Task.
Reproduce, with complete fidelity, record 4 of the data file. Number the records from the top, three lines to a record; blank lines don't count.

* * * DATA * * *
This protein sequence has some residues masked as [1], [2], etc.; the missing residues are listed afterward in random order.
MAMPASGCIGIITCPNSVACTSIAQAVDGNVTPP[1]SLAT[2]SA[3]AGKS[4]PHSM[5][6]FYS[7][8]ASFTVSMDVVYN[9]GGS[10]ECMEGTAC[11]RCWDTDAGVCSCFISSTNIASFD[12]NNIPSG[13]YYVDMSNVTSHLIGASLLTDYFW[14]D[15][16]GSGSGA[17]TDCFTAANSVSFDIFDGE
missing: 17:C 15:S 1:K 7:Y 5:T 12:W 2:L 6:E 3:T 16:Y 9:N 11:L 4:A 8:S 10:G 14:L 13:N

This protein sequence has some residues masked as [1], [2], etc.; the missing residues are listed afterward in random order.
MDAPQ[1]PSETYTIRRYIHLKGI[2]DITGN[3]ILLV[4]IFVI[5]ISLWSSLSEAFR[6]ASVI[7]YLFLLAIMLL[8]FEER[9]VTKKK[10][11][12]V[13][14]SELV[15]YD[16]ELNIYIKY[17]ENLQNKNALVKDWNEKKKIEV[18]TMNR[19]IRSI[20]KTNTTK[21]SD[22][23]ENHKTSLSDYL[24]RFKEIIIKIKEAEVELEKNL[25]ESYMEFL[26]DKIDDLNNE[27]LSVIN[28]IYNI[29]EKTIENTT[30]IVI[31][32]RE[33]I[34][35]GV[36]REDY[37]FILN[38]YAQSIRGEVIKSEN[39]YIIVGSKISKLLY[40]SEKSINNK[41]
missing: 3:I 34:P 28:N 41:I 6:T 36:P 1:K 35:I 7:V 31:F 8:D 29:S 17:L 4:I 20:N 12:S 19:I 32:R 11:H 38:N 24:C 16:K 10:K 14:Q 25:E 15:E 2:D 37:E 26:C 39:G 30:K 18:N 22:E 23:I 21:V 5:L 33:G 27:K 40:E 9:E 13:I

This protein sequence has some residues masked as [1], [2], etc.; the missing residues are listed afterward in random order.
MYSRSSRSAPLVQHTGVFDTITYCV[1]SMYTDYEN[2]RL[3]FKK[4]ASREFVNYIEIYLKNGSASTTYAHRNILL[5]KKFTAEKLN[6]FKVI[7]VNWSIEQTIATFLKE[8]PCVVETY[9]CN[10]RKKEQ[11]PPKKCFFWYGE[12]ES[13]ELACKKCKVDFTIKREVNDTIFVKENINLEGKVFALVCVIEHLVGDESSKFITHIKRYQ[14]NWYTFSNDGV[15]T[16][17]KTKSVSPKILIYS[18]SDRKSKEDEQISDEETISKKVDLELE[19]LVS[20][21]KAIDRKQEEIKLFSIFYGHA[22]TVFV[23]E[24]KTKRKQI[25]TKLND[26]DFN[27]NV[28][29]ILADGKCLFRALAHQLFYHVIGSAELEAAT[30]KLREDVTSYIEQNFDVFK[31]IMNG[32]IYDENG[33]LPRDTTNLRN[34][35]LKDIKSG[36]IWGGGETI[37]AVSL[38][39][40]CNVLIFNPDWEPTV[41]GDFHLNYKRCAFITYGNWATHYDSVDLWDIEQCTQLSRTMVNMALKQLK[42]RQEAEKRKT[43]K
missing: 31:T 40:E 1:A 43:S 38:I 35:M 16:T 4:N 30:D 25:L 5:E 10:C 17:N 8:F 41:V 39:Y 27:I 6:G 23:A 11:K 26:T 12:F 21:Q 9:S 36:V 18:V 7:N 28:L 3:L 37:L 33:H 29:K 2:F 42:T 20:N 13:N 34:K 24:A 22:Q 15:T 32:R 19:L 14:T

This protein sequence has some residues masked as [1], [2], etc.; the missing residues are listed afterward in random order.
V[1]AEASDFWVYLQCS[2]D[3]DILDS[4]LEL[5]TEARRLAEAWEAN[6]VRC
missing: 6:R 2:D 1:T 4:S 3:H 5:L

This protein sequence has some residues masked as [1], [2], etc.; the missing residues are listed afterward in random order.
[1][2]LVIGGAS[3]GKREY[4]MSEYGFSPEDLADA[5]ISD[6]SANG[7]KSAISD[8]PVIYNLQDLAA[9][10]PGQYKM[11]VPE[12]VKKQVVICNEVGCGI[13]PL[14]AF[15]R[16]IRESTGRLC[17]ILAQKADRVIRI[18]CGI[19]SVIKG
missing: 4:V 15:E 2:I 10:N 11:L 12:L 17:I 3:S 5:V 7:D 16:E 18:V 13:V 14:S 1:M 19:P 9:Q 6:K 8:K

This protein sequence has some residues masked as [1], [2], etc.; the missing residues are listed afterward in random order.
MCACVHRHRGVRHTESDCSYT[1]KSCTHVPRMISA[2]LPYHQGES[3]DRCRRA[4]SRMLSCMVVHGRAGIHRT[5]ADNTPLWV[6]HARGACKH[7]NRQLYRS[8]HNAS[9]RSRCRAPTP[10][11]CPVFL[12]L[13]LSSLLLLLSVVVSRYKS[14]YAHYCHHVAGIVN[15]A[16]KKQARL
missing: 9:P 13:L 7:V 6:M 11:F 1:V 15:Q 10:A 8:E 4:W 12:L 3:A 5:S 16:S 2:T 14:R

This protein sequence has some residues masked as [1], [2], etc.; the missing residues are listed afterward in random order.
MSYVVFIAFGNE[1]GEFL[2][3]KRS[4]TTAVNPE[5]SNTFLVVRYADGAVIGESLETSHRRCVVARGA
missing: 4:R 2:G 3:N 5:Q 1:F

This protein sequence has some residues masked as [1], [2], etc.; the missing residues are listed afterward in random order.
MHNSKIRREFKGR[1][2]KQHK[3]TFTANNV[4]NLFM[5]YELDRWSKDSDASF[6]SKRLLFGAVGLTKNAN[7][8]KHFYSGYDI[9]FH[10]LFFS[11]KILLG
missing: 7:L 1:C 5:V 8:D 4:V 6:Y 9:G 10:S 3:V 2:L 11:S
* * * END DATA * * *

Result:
This protein sequence has some residues masked as [1], [2], etc.; the missing residues are listed afterward in random order.
V[1]AEASDFWVYLQCS[2]D[3]DILDS[4]LEL[5]TEARRLAEAWEAN[6]VRC
missing: 6:R 2:D 1:T 4:S 3:H 5:L